The story about how I got into horticulture is that, after school, I took off traveling. Back in those days air fares were so expensive, so you got on a plane, and you just left (with no return ticket)! I took off and I spent time in Greece, England, and South America. While I was in South America, I took the train in Peru to visit Machu Pichu. I had learnt a bit of Spanish by then and I was talking to this old guy in the seat next to me as we went past a grove of eucalyptus. They were huge eucalyptus, which I was really surprised at because of the altitude, and I said to him, “oh those trees are from Australia, where I’m from.” He refused to believe me. He said, “no, no, no, they’re Peruvian, we use them for wood and all these things”. It got stuck in my head how versatile plants are that you can take a tree from Australia and plant it in Peru and it does grow, it flourishes and does very well.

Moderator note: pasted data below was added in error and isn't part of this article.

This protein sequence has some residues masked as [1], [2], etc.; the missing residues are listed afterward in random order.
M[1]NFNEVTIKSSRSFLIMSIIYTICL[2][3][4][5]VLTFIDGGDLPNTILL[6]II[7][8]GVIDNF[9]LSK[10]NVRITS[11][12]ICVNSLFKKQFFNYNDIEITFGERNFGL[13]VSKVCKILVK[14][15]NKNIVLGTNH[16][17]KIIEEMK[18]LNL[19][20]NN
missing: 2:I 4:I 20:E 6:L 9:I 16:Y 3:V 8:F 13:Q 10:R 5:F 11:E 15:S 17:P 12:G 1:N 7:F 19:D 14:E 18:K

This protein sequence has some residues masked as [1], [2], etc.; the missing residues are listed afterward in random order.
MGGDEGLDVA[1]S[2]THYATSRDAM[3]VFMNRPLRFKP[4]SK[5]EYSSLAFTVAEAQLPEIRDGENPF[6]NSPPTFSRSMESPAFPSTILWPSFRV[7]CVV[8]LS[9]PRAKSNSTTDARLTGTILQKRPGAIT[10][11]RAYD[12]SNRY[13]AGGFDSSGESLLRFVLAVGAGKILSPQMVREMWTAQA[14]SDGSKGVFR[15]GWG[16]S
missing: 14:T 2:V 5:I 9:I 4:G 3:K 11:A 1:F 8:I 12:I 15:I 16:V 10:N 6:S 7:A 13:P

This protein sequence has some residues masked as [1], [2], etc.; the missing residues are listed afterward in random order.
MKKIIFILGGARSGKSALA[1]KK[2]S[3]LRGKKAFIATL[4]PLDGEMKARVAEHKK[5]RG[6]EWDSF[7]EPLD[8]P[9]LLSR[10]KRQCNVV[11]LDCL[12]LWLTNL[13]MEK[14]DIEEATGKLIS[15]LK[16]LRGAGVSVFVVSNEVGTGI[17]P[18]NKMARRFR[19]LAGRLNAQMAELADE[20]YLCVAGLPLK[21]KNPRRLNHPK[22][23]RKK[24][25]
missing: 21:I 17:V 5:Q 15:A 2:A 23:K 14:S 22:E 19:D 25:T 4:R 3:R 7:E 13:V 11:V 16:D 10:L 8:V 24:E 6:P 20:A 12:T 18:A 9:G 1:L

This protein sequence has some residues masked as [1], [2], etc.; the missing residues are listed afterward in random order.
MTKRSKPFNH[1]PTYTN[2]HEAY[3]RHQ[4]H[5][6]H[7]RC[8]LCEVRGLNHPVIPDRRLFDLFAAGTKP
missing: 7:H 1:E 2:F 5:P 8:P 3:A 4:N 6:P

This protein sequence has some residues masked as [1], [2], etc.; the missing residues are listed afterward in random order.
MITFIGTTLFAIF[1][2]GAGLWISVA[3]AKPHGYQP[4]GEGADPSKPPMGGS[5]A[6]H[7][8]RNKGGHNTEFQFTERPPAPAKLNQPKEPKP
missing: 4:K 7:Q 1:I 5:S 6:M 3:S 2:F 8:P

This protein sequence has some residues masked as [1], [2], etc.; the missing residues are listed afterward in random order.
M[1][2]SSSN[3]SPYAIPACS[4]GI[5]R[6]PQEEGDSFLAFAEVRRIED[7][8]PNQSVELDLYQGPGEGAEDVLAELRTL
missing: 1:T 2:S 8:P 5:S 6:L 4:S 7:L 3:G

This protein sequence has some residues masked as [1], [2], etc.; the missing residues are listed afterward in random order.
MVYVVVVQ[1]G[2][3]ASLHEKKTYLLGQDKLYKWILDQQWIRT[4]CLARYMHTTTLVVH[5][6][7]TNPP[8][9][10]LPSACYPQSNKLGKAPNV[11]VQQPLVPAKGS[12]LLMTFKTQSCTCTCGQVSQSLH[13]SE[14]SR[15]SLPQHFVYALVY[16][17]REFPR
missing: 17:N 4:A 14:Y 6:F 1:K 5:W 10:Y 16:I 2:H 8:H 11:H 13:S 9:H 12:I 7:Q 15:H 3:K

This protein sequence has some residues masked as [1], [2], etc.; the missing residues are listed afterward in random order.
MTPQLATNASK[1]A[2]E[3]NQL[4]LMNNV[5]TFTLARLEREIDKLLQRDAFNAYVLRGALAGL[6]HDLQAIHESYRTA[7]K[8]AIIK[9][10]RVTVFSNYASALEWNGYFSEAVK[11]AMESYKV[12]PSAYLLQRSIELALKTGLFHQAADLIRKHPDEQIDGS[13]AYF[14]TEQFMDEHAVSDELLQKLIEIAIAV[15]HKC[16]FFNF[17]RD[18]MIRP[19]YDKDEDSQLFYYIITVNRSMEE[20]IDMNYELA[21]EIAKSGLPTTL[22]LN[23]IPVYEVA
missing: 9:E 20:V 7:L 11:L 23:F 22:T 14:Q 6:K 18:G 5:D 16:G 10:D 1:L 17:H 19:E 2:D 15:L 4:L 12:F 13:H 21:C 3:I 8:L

So, when I came back to Australia, there was a horticulture degree starting at Murdoch and I thought, oh well, I’m interested in plants I’ll do that. It’s been good since then.

I’ve been doing it for about 30 years. I did it at The Department of Agriculture for 12 years or so. There I was mostly working on wax flower hybridisation, mostly for the cut flower market. And then I came to Kings Park with a remit to build the plant development program here. I came in as one of the directors and then was offered to go full time into plant breeding and I took that opportunity and I’m loving it.

Flowering Eucalyptus variety in Kings Park

So, to confirm, Eucalyptus is native to Australia?